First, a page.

Pandemic Created Slowdown but Didn’t Stop Completion of Snohomish County PUD’s Microgrid 

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Snohomish County Public Utility District (PUD), the second largest public utility in Washington state, started construction on its long-planned airport microgrid in Arlington, Washington, just a few weeks before the first case of COVID-19 in the US was identified. The airport is just a few miles from the PUD’s Everett, Washington, headquarters, about 40 miles north of Seattle. That was nearly two years ago — in February 2020.

Plans for construction of the microgrid — a 500-kilowatt solar array with a 1 megawatt/1.4 megawatt-hour lithium-ion battery storage system — changed quickly and slowed dramatically once the workforce transitioned into COVID-19 lockdown. The microgrid team set up on-site protocols, check-in stations with temperature checks, strictly enforced face-covering mandates, restricted access to the site and enacted “clean crew” cohort procedures.  

Travel restrictions meant that Snohomish County PUD crews couldn’t travel long distances to do on-site factory tests on new components. As a result, some equipment arrived damaged or without needed parts. 

Want to learn more about the Snohomish County PUD’s microgrid efforts?  Watch Elisa Wood’s interview with Scott Gibson, utility project manager, and John Glassmire of Hitachi ABB Power Grids at Microgrid 2021.

Supply chain issues created equipment delays, too. Lithium-ion batteries considered “lost” sat in a warehouse by the Seattle Tacoma airport for months. A large battery system container arrived damaged after a cross-country trek from Tennessee. Apparently winds in Wyoming whipped against the container and created big dents. The batteries can power the PUD facilities during an outage, when the microgrid islands. 

The PUD was able to use its own substation construction employees to help fix some of the equipment and repair conduit/wiring issues. Using the PUD’s crews to fix critical errors saved the PUD and its customers about $1 million.

The Clean Energy Center, which will be used for demonstration tours and education opportunities, and the microgrid’s two vehicle-to-grid charging stations are complete and can be powered by the microgrid in case of a power outage. The charging stations will not only be used for PUD fleet vehicles but can also send power back to the grid. The PUD collaborated with Mitsubishi to build the two charging stations, which are the nation’s first grid-integrated V2G charging stations.

Construction was completed this past spring. The microgrid then went through testing and commissioning for three months before being fully energized July 23. The team is confident that the microgrid will be ready for the upcoming storm season. 


An aerial photo of the Arlington Microgrid site includes the Clean Energy Center with the angled roof (left of the crosswalk), and the vehicle-to-grid (V2G) charging station with two electric vehicles in the parking spaces to the left front of the Clean Energy Center.  To the right of the crosswalk is the microgrid’s battery storage system and controls and the solar array (right). Photo courtesy of Snohomish PUD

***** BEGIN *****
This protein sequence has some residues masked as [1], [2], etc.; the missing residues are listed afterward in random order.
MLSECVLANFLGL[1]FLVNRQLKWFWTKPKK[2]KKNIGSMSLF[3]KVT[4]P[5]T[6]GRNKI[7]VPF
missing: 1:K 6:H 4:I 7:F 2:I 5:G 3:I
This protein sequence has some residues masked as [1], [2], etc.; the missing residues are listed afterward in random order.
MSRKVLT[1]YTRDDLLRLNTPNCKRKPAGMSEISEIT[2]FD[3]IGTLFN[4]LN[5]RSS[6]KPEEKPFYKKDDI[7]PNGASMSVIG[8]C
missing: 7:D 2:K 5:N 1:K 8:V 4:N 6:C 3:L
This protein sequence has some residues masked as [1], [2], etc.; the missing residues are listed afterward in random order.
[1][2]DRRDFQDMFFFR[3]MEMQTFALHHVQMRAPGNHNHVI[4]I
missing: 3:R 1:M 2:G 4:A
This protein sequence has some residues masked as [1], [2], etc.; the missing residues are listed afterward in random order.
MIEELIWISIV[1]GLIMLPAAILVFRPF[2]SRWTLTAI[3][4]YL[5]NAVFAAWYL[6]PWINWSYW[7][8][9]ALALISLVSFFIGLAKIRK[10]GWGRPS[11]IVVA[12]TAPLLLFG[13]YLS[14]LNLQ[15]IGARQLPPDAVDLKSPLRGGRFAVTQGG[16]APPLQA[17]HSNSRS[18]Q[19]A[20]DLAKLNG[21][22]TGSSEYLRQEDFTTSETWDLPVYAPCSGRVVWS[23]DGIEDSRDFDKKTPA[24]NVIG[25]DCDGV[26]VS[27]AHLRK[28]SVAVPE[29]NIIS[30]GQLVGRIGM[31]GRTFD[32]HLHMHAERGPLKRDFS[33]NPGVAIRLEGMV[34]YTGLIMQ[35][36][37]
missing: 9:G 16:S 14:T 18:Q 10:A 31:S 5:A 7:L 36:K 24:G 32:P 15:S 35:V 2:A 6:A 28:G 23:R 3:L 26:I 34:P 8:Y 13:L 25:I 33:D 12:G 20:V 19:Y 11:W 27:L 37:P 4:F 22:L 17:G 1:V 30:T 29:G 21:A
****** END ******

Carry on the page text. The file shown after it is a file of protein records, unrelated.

Concerns about lithium-ion batteries and fire danger so safety is tested  

As Snohomish County PUD energized its new Arlington microgrid project, it also employed a new safety technology called IntelliVent to ensure the welfare of emergency responders who may need to attend to an on-site incident. Developed by Pacific Northwest National Laboratory (PNNL), IntelliVent improves safety for lithium-ion energy storage systems installed in cabinet-style enclosures.

The system responds to smoke, heat or gas alarms in the battery container enclosure and automatically opens enclosure doors to prevent the buildup of flammable gases released when the lithium-ion battery experiences thermal runaway. The technology helps prevent disastrous explosions that can damage property, or worse, endanger lives.

IntelliVent combines automatically controlled door locks with a smart controller that receives signals from fire safety sensors, such as smoke, heat or gas detectors, to trigger the door locks. The technology can be included in new installations or easily retrofitted to existing energy storage system cabinet enclosures at a comparatively low cost.

Another important aspect of fire prevention is ensuring that local firefighters are equipped with the correct information. The PUD held multiple training sessions with the Arlington Fire Department and PNNL to go over the system and the best practices to deal with a fire’s worst-case scenario.

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